By 1981, after cycling through a seemingly endless series of backing musicians (featuring people from Wall of Voodoo, the Plugz, the Controllers, and other influential bands), Chris D. hit upon a winning combination featuring John Doe and D.J. Bonebrake from X, Blasters Bill Bateman and Dave Alvin, plus future Los Lobos member Steve Berlin. The second Flesh Eaters album, A Minute to Pray (released by Slash and titled after a 1968 spaghetti western), revealed a perfect collision between D.’s outrageous noirshock prose elocution and hard-nosed rock ’n’ roll that also masterfully fused modern punk angularity with elements of jazz and subtle allusions to early rock and American roots music.

One of the striking things about the album is the unexpected integration of marimba and saxophone into the mix the former firmly punctuating and prodding the nimble rhythm section; the latter adding vivid color to the chord progressions before lashing out with succinct solos teeming with articulate dissonance. The overall feel of the music swaggers with raw emotion and force while retaining a sense of swing and nuance not necessarily commonplace in much of the so-called punk rock of the era. Chris D. is in fine form on standout tracks like “See You in the Boneyard,” in which his gurgling crypt-keeper mewling climaxes in hair-raising shrieks a crazed undertaker drowning in a life of decrepit damnation.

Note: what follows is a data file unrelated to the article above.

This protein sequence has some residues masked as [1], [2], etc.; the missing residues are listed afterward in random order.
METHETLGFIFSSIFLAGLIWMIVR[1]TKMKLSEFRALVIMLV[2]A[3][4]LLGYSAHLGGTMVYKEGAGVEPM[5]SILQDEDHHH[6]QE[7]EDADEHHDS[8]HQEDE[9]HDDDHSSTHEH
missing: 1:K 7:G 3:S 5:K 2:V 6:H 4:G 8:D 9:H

Performing together live only a few times during the spring of 1981 (documented on side one of the 1988 Live LP, on Homestead Records), the various members of this punk rock “all-star” incarnation went on to various levels of mainstream success with their primary concerns. Chris D. soldiered on through the decades with his various live and recording pursuits (including intermittent, sometimes heavy metalinclined Flesh Eaters formations) before the bright idea of momentarily reincarnating the mythological A Minute to Pray band came to pass.